Days Gone By: 40,000 civil servants faced job cuts and migrants were offered homes in Felixstowe as we went to press back in December 1979
Government job cuts and spending reviews – about which we hear so much today – are clearly nothing new.
The main news story in the EADT of December 7, 1979, reported how 40,000 Civil Service jobs were facing the axe. This was on top of 20,000 already gone. And even more cuts were expected to follow.
Locally, there were several big talking points. A Government leak was suggesting that Sizewell was about to be named as the site for Britain’s first water-based nuclear reactor, which was said to be similar to the one involved in the dramatic accident at Three Mile Island in America earlier in the year.
Another story with a familiar ring for present-day readers was the news that there was increasing pressure among retailers and developers to do something to arrest the decline of Ipswich town centre – and to restore it as a major shopping centre.
At Felixstowe, a group of Vietnam refugees – known as the Boat People – were about to be housed in a block of maisonettes.
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On the entertainment scene in late 1979 cinemagoers were being tempted to be titillated by a spate of “Confession” movies. More conventionally, the pantomime season was getting under way with Mother Goose and Cinderella being staged in the area.
The Felixstowe-based North Sea ferry operators were advertising in a bid to persuade passengers to join them for a festive trip across the water. A New Year’s Eve party on board was one option while a separate day trip to Belgium had the additional enticement of a free litre of whisky or gin. No mention of sea-sickness pills, however.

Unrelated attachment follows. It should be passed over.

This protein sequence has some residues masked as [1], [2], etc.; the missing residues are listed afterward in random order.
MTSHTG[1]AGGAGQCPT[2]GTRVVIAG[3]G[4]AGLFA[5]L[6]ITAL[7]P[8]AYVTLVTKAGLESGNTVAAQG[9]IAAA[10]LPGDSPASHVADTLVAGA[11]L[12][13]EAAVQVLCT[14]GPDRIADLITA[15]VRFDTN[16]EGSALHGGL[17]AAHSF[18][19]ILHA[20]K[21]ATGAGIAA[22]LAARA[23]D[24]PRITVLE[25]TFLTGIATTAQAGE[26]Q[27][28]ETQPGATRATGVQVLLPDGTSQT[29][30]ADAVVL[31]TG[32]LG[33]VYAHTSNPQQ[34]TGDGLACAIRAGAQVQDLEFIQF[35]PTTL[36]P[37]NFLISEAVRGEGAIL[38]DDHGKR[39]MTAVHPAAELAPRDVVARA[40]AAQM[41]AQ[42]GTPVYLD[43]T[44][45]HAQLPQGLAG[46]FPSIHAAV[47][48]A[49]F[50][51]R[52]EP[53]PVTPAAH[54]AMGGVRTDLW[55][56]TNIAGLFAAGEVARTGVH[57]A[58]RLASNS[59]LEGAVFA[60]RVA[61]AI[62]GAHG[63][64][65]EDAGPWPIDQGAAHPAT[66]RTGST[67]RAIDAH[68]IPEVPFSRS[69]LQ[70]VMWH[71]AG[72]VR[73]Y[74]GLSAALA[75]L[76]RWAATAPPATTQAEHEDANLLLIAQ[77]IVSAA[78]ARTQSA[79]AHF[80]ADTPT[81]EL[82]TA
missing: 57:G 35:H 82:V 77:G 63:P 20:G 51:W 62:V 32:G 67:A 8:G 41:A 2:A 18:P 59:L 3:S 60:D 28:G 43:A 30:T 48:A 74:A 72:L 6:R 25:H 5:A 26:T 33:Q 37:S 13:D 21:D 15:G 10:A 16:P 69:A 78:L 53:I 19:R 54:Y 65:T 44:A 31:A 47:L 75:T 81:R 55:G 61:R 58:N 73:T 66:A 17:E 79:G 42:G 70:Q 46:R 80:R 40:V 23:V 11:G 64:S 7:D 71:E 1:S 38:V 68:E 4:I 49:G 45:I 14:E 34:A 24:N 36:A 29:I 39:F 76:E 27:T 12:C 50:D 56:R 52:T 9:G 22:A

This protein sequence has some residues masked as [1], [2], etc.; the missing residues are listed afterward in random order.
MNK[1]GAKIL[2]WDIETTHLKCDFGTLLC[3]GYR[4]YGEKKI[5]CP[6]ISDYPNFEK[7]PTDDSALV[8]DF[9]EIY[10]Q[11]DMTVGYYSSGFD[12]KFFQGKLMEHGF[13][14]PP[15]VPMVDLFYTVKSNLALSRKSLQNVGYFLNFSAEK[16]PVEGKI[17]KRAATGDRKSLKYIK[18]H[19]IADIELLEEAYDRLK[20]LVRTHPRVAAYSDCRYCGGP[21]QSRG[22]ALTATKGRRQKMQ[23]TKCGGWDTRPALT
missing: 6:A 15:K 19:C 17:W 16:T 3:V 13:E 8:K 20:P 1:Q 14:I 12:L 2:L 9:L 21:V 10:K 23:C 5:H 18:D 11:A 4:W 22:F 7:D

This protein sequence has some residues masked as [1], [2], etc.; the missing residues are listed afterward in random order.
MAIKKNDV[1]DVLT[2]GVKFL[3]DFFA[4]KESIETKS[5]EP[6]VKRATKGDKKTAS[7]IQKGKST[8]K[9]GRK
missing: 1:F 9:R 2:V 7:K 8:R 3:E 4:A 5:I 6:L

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National and international news
Government axing 40,000 more Civil Service jobs - That was the headline on the main front-page news story on December 7, 1979. It told how the Government had decided that 40,000 Civil Service jobs were to go – on top of the 20,000 already axed. In East Anglia the figure was estimated at 1,200.
The report went on to say that the giant transport workers’ union, representing the majority of industrial civil servants, immediately promised “strong opposition” and “if necessary, industrial action.”
In Spain a runaway, driverless train crashed into a stationary passenger train at high speed near Barcelona, killing at least 18 people and injuring 60.
‘USA-style reactor is tipped for Sizewell’ was the main headline – surprisingly perhaps on an inside page rather than at the front of the paper. The story was following-up a report in The Guardian, which was based on a leak from a confidential Cabinet meeting. This claimed that it was likely that Sizewell was about to be chosen as the site for Britain’s first water-based nuclear reactor – and of a similar type to the one involved in the dramatic accident at Three Mile Island in the US earlier that year.
Refugees were in the news in a front-page item, reporting how Boat People from Vietnam were to be housed at Felixstowe. A block of six maisonettes in Langley Close was to be made available, according to the report.